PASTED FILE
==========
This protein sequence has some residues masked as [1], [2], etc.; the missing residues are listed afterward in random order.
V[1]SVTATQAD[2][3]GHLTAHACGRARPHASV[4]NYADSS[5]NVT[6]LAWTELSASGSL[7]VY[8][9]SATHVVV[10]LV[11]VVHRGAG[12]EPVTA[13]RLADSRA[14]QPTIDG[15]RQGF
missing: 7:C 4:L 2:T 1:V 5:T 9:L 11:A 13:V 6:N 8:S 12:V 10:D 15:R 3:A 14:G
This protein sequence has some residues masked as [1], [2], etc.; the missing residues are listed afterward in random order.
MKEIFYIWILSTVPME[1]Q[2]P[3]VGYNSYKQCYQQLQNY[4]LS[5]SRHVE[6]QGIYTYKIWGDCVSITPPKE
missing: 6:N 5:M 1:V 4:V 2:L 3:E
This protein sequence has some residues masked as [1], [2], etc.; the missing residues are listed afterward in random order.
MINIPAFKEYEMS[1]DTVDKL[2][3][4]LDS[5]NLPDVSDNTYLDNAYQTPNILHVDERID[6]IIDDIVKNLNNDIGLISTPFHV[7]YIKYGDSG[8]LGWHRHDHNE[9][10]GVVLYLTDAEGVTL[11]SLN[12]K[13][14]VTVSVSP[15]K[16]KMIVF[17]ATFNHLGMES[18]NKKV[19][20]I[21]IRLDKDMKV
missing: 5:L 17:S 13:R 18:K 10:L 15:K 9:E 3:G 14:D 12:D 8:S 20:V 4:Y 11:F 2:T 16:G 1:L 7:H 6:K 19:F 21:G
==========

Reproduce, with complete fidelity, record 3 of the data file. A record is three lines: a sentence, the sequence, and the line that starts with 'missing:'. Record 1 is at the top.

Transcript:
This protein sequence has some residues masked as [1], [2], etc.; the missing residues are listed afterward in random order.
MINIPAFKEYEMS[1]DTVDKL[2][3][4]LDS[5]NLPDVSDNTYLDNAYQTPNILHVDERID[6]IIDDIVKNLNNDIGLISTPFHV[7]YIKYGDSG[8]LGWHRHDHNE[9][10]GVVLYLTDAEGVTL[11]SLN[12]K[13][14]VTVSVSP[15]K[16]KMIVF[17]ATFNHLGMES[18]NKKV[19][20]I[21]IRLDKDMKV
missing: 5:L 17:S 13:R 18:K 10:L 15:K 9:E 3:G 14:D 12:D 8:S 20:V 4:Y 11:F 2:T 16:G 1:L 7:H 6:K 19:F 21:G